A spokesman from the Financial Ombudsman Service (FOS) said: “A lot of people are saying they are keen to move, but are no-longer eligible after they took the temporary decision to step back to interest-only. But now, after a few years they can’t move back to a capital and repayment loan, so feel excluded from the market.”
Much of the regulator’s work on interest-only, including research and a consultation issued on 2 May, has focused on struggling borrowers and treating customers fairly, but it won’t be drawn on ‘commercial lending decisions.’
In its annual review, FOS also confirmed it receives roughly 10 complaints a month about interest-only, with the majority focusing on administration issues and not mis-sales at all, as many in the industry fear.
However, overall, complaints about the mortgage industry have risen 25% year-on-year in line as overall industry complaint numbers broke new records.
A total of 11,920 mortgage complaints were received by the ombudsman, of which the majority related to administrative errors. FOS said that in many cases there was an ‘absence of clear communication from the lender’ and that borrowers felt they were not given enough help to work through their problems.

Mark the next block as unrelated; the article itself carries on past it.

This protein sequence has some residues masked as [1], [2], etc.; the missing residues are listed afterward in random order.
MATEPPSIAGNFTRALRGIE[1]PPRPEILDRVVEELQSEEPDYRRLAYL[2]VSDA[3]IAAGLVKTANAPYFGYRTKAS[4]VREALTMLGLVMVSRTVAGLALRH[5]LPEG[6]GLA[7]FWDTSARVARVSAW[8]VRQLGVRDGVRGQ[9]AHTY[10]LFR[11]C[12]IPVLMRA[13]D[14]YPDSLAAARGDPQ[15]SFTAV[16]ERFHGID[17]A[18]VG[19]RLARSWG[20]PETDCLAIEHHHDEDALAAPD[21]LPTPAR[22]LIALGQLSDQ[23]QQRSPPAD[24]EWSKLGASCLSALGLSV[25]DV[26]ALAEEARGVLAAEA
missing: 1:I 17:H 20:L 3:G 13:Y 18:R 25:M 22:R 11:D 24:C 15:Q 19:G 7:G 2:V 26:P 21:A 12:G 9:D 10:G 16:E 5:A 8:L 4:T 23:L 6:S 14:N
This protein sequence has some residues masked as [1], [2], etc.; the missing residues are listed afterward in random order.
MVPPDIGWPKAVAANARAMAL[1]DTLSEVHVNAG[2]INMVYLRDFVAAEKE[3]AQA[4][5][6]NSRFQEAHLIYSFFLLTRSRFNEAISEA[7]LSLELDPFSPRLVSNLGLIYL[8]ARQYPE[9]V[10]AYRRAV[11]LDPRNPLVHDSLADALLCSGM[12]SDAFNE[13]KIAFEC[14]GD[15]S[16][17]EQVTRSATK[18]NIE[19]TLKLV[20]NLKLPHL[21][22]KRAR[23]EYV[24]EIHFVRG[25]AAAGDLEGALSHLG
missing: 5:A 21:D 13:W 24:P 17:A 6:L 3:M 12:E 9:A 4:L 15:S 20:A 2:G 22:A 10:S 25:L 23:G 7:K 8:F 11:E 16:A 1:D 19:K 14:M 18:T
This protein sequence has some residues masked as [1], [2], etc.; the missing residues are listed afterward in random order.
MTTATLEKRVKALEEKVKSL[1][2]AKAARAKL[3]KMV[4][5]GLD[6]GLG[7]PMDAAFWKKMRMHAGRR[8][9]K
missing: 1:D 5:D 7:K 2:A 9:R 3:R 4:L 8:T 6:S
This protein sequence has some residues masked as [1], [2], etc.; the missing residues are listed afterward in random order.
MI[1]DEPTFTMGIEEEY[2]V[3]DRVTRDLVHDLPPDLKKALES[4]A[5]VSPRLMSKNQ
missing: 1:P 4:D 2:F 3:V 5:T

FOS also reported a dramatic increase in the number of complaints made by borrowers who felt their lender had made a mistake with their mortgage account but were unable to say exactly what had gone wrong.
Many complaints about mortgages were remedied informally, FOS said. Many of the cases simply required greater explanation to the consumer about how their mortgage worked.
In total, FOS opened 508,881 new cases in 2012/13, which is a rise of 92% on the previous year and the Ombudsman received over 2 million enquiries, almost doubling last year’s tally.
Payment protection insurance (PPI) made up 74% of all cases, rising to 378,699 – more than double the previous year.
Natalie Ceeney, chief ombudsman, said: “We have seen a much stronger consumer voice in the last year – with people becoming more aware of their rights and less willing to put up with poor customer service.
“As levels of confidence in financial services have eroded, it is disappointing that we still haven’t seen any significant improvement in complaints handling. Too many financial businesses still seem unable to sort out problems themselves, without the ombudsman having to get involved.”
Four of the UK’s largest banking groups accounted for 62% of all complaints, up from 52% last year. Overall, the Ombudsman compensated consumers in 49% of cases.
The Ombudsman also said the number of cases brought by Claims Management Companies had fallen 12%.